Want to work for Apple? Here’s the grueling hiring process

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Photo: Andy/Flickr
Photo: Andy/Flickr CC

Apple can be an incredibly demanding company to work for, but just getting in the door is nearly impossible.

The hiring process for Apple retail is fairly lengthy, but according to UX designer Luis Abreu, landing a job at the mothership in Cupertino is an even longer, more grueling process — which he just suffered through firsthand.

The U.K. designer revealed the steps for Apple’s hiring process in a recent blog post that explains how unrelenting Apple is in its process to screen potential employees. Abreu says Apple reached out to him last year to help improve their developer documentation after seeing an iOS 8 privacy article he published.

Apple’s recruiters subjected him to an unthinkable number of interviews, but in the end was it really worth it? He sums up the entire four-month process in 34 words:

“3 screening calls, 5 FaceTime interviews, a trip to Cupertino for 5 two-person interviews lasting a whole day and a lunch at the newest Café Macs.

In the end, I got a shallow no.”

Abreu says his five FaceTime interviews were 30 minutes long and 1-on-1. After facing the barrage of questions about how he writes articles and the ups and downs of the experience, he was given five minutes of question time at the end of each interview.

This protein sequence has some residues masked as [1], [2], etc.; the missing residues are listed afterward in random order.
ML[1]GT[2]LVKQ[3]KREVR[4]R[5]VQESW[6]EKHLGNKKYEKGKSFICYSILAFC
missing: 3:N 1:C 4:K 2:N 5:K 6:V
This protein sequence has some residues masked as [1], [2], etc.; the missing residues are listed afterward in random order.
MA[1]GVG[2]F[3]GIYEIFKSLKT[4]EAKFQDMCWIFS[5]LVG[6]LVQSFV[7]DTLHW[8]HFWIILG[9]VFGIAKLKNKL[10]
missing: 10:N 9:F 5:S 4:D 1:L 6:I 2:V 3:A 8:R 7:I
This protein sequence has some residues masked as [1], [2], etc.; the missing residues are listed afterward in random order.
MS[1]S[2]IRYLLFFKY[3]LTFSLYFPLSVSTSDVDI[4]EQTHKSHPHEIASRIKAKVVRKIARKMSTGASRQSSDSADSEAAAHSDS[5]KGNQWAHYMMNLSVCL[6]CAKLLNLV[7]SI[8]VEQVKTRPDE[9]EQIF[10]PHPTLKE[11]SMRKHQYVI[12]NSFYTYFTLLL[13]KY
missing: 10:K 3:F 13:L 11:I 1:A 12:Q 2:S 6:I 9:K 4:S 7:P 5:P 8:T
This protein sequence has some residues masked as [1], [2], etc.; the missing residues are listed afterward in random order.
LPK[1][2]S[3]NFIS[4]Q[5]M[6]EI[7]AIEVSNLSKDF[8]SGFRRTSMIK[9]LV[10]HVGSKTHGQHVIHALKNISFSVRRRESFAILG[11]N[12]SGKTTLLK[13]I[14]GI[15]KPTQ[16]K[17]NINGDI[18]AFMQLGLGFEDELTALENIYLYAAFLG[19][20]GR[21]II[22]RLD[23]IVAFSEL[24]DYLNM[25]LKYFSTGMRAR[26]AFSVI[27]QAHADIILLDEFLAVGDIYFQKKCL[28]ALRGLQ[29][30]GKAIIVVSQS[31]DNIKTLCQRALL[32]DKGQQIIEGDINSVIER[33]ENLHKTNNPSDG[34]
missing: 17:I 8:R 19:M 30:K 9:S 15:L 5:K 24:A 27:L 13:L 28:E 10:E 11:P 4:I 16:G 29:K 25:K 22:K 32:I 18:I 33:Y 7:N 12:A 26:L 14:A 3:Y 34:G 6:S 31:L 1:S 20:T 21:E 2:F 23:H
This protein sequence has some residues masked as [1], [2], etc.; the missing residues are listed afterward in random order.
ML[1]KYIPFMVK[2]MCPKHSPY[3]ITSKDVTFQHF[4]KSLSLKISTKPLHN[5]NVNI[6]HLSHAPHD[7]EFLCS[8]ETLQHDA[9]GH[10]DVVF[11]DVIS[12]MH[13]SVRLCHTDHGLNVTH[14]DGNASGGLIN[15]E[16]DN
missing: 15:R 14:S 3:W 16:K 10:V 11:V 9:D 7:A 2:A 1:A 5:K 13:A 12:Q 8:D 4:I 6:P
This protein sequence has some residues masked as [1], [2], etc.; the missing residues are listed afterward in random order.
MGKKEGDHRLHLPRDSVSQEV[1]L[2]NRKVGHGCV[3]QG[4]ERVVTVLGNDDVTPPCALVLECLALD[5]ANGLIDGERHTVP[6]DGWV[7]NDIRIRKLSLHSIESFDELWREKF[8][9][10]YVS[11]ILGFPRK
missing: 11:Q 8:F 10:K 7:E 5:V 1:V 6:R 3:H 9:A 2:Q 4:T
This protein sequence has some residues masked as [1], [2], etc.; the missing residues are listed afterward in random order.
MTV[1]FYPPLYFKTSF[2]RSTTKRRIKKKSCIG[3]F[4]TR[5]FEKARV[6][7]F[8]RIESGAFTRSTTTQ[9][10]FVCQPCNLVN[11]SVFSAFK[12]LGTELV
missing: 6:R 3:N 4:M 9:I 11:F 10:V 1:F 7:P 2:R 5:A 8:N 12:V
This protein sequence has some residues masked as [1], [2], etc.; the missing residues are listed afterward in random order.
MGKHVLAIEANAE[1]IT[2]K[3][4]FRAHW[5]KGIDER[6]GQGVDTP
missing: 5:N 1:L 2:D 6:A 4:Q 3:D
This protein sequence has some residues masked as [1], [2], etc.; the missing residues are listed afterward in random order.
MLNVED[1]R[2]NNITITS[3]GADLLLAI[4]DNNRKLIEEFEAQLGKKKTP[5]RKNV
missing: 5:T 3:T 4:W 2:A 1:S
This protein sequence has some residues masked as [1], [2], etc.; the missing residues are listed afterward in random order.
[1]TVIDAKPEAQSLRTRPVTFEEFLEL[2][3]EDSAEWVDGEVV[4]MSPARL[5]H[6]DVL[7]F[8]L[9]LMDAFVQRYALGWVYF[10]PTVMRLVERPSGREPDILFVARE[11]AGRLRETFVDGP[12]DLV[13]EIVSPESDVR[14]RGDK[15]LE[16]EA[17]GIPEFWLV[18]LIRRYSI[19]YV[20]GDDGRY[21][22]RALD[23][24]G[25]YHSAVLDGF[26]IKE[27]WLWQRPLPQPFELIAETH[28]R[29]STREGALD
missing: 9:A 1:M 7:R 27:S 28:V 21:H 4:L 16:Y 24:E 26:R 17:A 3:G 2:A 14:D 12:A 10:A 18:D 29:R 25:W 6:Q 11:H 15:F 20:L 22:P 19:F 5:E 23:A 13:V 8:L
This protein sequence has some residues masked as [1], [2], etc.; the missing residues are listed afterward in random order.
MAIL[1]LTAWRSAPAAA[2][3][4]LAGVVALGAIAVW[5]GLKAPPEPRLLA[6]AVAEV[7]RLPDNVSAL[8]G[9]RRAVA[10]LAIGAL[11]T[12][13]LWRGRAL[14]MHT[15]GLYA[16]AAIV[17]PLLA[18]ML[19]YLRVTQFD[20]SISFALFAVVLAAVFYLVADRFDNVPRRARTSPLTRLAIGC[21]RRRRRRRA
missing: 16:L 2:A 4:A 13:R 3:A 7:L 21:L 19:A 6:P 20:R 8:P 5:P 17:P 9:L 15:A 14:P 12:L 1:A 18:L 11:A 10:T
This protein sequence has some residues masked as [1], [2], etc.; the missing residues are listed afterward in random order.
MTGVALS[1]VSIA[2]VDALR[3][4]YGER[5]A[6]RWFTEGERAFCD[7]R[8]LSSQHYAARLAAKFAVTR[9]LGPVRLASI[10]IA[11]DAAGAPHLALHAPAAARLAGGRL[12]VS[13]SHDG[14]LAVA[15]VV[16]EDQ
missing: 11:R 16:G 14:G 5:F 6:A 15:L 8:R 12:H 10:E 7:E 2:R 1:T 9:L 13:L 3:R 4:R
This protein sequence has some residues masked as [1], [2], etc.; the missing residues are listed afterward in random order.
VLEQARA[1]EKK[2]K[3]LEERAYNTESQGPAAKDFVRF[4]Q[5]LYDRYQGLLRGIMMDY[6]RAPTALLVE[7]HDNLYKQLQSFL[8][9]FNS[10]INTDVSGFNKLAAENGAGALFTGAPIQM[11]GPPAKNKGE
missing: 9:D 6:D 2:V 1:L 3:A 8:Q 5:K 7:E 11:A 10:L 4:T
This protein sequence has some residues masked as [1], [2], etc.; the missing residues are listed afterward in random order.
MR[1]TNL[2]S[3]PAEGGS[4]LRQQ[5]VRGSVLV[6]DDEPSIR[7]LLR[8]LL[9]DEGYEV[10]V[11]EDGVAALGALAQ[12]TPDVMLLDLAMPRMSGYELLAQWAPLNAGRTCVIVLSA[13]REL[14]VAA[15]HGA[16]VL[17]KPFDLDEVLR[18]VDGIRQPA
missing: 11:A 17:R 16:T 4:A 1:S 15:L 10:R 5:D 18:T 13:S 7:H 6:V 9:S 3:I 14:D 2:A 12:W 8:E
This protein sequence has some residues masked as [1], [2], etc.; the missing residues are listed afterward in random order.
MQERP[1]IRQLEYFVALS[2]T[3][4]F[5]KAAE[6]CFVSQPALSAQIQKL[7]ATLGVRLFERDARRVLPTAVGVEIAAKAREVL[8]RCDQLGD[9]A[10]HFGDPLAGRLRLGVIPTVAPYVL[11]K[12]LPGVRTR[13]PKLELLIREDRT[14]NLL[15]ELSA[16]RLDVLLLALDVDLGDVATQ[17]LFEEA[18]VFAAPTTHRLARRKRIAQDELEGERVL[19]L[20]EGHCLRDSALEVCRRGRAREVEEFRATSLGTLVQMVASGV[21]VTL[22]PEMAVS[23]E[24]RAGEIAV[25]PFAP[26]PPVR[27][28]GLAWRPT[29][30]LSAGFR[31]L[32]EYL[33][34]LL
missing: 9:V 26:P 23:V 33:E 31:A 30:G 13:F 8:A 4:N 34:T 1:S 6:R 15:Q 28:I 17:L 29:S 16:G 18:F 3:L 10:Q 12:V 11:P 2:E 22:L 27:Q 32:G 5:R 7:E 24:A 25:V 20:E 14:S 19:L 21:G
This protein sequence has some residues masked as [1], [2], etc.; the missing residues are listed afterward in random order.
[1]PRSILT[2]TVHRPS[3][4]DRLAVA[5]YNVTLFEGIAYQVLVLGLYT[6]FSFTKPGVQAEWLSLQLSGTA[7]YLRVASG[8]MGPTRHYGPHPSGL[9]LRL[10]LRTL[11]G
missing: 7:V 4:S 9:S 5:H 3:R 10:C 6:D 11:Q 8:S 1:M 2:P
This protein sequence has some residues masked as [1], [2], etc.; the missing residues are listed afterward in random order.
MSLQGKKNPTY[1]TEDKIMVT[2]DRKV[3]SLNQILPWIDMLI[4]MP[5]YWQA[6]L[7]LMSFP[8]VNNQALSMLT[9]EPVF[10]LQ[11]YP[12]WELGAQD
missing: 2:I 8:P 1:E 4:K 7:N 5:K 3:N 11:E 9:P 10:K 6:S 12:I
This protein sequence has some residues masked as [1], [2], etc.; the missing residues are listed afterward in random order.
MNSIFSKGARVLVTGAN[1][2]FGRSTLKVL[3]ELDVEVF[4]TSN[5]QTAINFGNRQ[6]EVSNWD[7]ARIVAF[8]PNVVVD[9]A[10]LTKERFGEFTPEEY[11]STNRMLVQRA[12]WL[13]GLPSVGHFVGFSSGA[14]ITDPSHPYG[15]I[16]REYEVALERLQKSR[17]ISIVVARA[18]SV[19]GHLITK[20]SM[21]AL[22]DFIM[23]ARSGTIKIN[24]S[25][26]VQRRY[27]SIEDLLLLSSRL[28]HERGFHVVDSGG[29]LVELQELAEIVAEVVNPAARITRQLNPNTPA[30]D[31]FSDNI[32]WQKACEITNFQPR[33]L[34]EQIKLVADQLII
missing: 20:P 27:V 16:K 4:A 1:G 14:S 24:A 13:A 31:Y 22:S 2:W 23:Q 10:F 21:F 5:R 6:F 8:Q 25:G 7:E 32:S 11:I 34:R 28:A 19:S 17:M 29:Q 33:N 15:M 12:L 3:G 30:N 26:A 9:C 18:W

The FaceTime interviews took three weeks, with two hours spent talking to possible future team members. Following the FaceTime interviews, candidates are invited to Apple HQ for a round of onsite interviews.

To make traveling to San Francisco easier, Apple sends candidates a link to Apple Travel with the freedom to book a return flight and three nights accommodation at a hotel near Apple HQ.

Once on campus, Abreu says he was interviewed for six hours by a dozen different people. Despite the serious process, the tone was casual and friendly, he says. A team lead even took him in her own car over to the new Café Macs on the upcoming campus.

At the end of the process, though, Abreu was ultimately rejected a few weeks later via email: “We will not be moving forward with your application.”

Despite suffering through the grueling, four-month interview process without a new job to show for it, Abreu came away with a positive outlook on Apple. “I’m pretty happy my work caught someone’s attention and that I had the opportunity to meet all these people,” he said.

Source: Luis Abreu